One of the factors affecting the nature and severity of electrical injury is the type of circuit involved, either direct current (DC) or alternating current (AC). High-voltage DC contact tends to cause a single muscle spasm, often throwing the victim from the source. This results in a shorter duration of exposure but increases the likelihood of traumatic blunt injury. Brief contact with a DC source can also result in disturbances in cardiac rhythm, depending on the phase of the cardiac cycle affected.

AC exposure of the same voltage tends to be three times more dangerous than DC. Continuous muscle contraction, or tetany, can occur when the muscle fibers are stimulated between 40 and 110 times per second. The standard frequency of electrical transmission in the United States is 60 Hz (cycles per second) versus 50 Hz in most other countries. This is near the lowest frequency at which an incandescent light appears to be continuously lit.

The terms entry and exit are commonly used to describe electrical injury patterns; however, the terms source contact point and ground contact point are more appropriate in referring to AC injuries. The hand is the most common source contact point with a tool that is in contact with an AC electrical source. The flexors of the upper extremity are much stronger than the extensors, causing the hand grasping the current source to pull the source even closer to the body. Currents greater than the “let-go threshold” (6-9 mA) can prevent the victim from releasing the current source, which prolongs the duration of exposure to the electrical current.


Resistance is the tendency of a material to resist the flow of electrical current. It varies for a given tissue, depending on its moisture content, temperature, and other physical properties. The higher the resistance of a tissue to the flow of current, the greater the potential for transformation of electrical energy to thermal energy. Nerves, designed to carry electrical signals, and muscle and blood vessels, because of their high electrolyte and water content, have a low resistance and are good conductors. Bone, tendon, and fat, which all contain a large amount of inert matrix, have a high resistance and tend to heat and coagulate rather than to transmit current. The other tissues of the body are intermediate in resistance (Box 142-3).11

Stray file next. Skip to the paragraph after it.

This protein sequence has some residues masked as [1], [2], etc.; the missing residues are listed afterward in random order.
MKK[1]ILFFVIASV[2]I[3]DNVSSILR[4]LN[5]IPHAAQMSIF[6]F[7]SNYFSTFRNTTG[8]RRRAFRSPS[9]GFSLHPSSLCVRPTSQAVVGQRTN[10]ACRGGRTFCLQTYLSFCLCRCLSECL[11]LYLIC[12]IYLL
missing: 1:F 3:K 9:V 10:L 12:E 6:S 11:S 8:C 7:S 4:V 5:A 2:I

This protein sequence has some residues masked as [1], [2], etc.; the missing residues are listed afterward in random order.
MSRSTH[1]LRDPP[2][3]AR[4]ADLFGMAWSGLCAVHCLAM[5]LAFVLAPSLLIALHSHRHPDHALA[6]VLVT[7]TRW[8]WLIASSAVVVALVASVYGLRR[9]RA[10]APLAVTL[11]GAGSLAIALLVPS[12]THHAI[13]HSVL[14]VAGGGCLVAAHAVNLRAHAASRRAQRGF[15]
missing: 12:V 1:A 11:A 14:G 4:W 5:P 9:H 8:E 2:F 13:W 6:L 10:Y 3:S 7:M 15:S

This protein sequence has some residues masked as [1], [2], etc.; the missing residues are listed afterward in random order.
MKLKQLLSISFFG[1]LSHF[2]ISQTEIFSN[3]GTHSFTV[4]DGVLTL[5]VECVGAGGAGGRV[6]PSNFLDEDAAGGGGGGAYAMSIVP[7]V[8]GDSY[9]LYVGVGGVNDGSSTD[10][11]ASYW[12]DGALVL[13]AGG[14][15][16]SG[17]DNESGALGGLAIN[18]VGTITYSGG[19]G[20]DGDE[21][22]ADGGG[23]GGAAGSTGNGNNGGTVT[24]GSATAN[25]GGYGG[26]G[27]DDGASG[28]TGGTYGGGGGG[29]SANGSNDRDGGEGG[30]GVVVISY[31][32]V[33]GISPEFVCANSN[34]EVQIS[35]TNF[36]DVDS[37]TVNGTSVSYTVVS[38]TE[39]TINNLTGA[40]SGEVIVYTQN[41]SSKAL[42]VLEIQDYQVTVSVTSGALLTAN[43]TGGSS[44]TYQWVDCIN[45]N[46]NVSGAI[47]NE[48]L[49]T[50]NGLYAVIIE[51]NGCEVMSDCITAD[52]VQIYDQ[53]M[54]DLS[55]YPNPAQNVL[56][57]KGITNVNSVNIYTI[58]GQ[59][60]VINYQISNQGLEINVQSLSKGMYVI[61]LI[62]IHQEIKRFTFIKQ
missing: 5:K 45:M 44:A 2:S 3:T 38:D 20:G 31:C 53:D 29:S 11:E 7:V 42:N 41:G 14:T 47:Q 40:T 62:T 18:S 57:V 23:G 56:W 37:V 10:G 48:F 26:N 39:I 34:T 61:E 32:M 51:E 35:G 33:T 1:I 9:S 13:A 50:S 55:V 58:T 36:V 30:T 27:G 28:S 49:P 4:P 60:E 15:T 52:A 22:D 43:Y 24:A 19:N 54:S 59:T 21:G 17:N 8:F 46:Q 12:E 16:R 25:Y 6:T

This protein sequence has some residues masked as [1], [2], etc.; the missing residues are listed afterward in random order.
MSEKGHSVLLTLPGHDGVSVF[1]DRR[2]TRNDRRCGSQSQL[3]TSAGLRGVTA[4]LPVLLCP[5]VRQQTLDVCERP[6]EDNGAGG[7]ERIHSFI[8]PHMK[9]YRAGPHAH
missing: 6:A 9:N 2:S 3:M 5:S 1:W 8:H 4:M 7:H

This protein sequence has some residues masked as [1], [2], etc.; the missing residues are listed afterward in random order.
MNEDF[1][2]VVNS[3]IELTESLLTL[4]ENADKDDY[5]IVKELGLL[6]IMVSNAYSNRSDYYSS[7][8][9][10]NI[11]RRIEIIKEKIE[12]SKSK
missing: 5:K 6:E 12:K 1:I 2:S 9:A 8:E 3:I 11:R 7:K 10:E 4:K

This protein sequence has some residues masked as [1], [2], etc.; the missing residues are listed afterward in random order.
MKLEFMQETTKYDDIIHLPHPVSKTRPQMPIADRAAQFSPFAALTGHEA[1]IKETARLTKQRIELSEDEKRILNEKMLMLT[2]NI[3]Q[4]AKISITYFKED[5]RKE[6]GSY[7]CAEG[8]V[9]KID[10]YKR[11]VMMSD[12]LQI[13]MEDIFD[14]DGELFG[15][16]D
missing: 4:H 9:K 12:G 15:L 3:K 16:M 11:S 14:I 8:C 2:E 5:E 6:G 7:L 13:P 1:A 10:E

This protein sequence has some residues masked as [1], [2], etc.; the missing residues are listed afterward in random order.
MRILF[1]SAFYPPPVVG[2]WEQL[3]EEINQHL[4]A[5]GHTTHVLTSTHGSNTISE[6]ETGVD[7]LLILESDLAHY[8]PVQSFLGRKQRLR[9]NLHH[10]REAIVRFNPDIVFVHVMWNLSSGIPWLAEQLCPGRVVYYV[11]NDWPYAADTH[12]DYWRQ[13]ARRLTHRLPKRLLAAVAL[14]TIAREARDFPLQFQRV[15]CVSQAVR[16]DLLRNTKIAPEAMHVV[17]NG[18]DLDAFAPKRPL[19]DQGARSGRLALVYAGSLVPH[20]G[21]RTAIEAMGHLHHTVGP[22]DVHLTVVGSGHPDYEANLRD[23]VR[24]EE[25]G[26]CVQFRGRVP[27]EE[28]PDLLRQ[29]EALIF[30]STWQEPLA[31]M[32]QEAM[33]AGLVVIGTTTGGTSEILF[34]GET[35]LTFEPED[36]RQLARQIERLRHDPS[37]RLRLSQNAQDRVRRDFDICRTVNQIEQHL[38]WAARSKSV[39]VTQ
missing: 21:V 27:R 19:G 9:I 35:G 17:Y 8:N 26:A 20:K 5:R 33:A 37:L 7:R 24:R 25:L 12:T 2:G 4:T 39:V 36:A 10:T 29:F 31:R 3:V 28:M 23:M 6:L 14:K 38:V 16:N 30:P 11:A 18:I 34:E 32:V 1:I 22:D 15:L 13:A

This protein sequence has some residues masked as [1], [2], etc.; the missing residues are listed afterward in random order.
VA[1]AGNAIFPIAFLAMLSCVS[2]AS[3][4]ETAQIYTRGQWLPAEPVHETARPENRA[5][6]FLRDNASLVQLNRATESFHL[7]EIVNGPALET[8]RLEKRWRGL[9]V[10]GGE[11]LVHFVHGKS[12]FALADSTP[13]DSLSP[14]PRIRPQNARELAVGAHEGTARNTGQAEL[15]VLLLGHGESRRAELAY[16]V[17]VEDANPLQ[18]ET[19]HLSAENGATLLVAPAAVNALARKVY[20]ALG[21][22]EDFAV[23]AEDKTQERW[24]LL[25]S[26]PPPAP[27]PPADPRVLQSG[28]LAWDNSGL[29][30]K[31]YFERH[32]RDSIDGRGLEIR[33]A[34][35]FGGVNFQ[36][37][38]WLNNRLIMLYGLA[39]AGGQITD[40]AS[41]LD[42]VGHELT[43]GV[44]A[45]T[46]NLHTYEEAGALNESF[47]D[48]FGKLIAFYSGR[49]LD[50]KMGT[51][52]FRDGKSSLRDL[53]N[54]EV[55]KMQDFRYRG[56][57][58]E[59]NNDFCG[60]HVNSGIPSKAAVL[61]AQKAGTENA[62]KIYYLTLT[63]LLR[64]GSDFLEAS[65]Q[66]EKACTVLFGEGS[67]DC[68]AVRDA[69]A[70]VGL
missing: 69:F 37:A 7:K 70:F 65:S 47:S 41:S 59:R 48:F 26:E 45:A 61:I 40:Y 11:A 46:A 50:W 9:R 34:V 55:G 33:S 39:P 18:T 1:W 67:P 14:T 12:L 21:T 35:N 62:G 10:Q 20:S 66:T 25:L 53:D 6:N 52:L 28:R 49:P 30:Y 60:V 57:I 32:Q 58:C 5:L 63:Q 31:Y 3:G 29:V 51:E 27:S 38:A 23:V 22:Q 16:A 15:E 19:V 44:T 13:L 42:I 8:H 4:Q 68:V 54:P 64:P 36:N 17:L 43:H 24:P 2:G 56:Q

Skin is the primary resistor to the flow of current into the body. Skin on the inside of the arm or back of the hand has a resistance of approximately 30,000 Ω/cm2. Thick, hardened skin can have 20 to 70 times greater resistance (Table 142-1).8 This high resistance may result in a significant amount of energy being expended at the skin surface as the current burns its way through deep callus, resulting in greater thermal injury to the skin. As the duration of contact increases, however, the skin begins to blister and offer decreased resistance. A surge of current internally can cause extensive deep tissue destruction. Moisture also lowers resistance. Sweating can decrease the skin’s resistance to 2500 to 3000 Ω/cm2, and immersion in water causes a further reduction to 1200 to 1500 Ω/cm2.

Table 142-1

Skin Resistance

Mucous membranes 100
Vascular areas  
 Volar arm, inner thigh 300-10,000
Wet skin  
 Bathtub 1200-1500
 Sweat 2500
Other skin 10,000-40,000
Sole of foot 100,000-200,000
Heavily calloused palm 1-2 million